BOW, N.H. – Southern charm collided with Yankee skepticism last night as Mississippi Governor Haley Barbour made his first visit of the year to New Hampshire as a prospective presidential candidate.
With his trademark drawl and affable demeanor, Barbour worked a crowd of about 30 people at the home of former New Hampshire Republican Party chairwoman Jayne Millerick, introducing himself by saying simply, “Hi, I’m Haley.”
BOW, N.H. – Mississippi Governor Haley Barbour tonight told an audience in the lead presidential primary state of New Hampshire he would offer “casual, comfortable, plainspoken commonsense” if he decided to seek the Republican nomination.
He argued that the American people “are tired of happy talk,” and need straight information about cutting government spending while also resisting the temptation to raise taxes.
BOW, N.H. — Haley Barbour used his first night in New Hampshire as a bona fide presidential contender Wednesday to meet with elected officials and party activists, as he seeks to introduce himself within state Republican circles ahead of a likely White House bid.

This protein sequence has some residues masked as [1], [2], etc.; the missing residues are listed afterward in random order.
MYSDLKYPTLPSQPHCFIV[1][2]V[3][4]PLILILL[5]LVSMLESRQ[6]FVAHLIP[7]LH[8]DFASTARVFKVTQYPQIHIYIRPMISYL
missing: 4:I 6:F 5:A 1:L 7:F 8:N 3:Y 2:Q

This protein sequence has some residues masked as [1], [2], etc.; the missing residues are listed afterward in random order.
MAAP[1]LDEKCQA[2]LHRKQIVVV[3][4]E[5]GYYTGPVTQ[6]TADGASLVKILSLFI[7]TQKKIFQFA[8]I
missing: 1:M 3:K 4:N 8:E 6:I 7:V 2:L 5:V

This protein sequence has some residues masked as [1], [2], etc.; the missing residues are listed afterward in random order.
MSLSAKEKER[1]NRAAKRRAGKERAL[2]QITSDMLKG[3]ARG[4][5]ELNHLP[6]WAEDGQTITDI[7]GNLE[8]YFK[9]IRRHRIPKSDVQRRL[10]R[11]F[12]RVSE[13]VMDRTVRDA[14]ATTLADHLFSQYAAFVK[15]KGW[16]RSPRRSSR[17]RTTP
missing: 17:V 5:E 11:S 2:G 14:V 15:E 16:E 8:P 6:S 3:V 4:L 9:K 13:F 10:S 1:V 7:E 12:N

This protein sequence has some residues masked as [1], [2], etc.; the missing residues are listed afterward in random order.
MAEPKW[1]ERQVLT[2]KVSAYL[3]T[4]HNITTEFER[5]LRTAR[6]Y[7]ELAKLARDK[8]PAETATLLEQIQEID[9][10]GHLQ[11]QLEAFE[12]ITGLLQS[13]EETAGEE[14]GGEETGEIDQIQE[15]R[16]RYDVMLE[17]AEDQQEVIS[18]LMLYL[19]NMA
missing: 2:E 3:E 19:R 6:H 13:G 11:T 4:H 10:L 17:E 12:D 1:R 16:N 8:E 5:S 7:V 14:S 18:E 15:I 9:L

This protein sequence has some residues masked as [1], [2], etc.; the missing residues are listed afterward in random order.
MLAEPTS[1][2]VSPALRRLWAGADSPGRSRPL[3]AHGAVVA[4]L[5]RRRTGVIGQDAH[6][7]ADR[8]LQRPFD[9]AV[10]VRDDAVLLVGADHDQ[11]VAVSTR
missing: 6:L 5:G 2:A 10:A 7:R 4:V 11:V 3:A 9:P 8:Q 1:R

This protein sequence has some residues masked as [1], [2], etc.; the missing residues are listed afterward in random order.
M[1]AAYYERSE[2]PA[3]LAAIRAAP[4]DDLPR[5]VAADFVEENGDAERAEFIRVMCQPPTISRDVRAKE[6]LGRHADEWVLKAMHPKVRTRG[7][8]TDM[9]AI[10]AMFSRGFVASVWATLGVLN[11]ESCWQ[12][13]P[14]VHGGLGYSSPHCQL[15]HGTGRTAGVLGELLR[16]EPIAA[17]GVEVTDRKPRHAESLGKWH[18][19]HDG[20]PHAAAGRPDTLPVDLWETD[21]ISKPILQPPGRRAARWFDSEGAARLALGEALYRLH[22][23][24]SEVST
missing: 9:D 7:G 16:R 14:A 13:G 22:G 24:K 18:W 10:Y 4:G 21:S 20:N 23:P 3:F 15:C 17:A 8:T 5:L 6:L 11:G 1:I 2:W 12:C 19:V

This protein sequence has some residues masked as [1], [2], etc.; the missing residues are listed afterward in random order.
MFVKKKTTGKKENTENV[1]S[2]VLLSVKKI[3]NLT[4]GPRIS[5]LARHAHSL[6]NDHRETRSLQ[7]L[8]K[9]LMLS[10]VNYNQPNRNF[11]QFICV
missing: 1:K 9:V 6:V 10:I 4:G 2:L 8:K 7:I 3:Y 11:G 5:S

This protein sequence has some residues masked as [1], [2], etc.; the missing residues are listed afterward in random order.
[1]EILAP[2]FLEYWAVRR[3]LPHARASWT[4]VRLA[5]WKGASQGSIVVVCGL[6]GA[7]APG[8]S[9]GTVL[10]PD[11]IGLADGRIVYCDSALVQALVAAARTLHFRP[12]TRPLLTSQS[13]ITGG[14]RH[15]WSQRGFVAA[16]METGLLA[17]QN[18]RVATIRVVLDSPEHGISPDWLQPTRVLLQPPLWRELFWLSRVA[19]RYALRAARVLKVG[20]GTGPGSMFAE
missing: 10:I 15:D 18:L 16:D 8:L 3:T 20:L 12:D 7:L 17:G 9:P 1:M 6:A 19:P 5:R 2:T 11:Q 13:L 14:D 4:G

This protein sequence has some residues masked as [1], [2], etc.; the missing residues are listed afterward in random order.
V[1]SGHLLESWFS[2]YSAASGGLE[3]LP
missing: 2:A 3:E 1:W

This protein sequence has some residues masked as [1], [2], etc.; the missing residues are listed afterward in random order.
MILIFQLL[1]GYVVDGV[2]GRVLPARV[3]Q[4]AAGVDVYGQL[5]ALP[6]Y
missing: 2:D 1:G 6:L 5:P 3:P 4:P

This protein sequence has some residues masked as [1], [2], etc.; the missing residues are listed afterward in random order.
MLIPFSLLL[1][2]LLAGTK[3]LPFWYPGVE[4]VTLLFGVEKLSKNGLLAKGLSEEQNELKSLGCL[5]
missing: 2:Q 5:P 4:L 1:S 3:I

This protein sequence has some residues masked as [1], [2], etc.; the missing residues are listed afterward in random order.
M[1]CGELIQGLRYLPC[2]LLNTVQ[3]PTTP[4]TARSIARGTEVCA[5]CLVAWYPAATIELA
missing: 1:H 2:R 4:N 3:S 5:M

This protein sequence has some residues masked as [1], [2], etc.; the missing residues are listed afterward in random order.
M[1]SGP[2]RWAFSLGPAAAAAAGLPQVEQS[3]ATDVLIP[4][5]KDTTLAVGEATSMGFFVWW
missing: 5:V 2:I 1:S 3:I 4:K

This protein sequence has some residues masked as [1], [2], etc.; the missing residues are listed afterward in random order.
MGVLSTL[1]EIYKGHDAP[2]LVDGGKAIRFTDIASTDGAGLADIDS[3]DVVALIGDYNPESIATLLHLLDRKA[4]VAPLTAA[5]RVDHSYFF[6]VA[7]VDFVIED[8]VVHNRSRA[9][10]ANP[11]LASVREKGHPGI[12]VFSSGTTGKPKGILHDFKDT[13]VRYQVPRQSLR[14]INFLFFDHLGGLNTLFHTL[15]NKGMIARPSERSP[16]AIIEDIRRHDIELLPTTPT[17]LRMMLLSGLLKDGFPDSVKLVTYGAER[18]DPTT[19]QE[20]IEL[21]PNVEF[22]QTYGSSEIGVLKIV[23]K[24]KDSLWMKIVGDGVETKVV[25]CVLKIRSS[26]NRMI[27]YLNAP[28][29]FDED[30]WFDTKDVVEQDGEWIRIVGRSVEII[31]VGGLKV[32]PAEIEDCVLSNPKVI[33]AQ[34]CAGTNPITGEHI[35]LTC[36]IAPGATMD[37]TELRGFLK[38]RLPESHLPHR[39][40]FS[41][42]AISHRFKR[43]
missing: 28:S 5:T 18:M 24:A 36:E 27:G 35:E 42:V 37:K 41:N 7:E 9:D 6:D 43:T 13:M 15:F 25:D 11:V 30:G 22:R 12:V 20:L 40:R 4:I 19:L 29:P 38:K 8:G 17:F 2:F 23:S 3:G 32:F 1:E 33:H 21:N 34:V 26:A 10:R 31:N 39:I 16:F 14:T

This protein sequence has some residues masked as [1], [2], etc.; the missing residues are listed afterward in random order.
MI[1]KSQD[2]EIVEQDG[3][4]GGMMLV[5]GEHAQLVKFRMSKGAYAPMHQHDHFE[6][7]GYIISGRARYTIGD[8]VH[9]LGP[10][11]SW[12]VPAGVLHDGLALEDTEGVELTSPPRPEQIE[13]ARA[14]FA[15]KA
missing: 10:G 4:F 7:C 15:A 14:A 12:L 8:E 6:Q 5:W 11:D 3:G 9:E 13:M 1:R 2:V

The Mississippi governor engaged in a free flowing meet-and-greet at former state GOP chairwoman Jayne Millerick’s home here, where he worked the room and took a wide range of questions. Millerick, who supported John McCain in 2008 and is not yet committed to a candidate this time, introduced Barbour to roughly 30 of her friends and associates. Standing next to Millerick in her living room surround by pictures of her young children, Barbour spoke candidly with the small but engaged crowd — a group comfortable enough with the former GOP chairwoman that they broke into her liquor cabinet ahead of Barbour’s arrival.
Mississippi Governor Haley Barbour seemed to offer his take on the rising poll numbers of Donald Trump Tuesday, saying he would not read too much into them.
“I wouldn’t read too much into that in all candor,” Mr. Barbour said. “For some voters it may have just been that pure and simple, I’ve heard of Donald Trump, nobody else I’ve heard of I want to be for. So I’ll just park my vote for this little poll with Donald Trump.”
The Republican governor spent Wednesday in New Hampshire, less than a month after he canceled the trip due to complaints from state Democrats.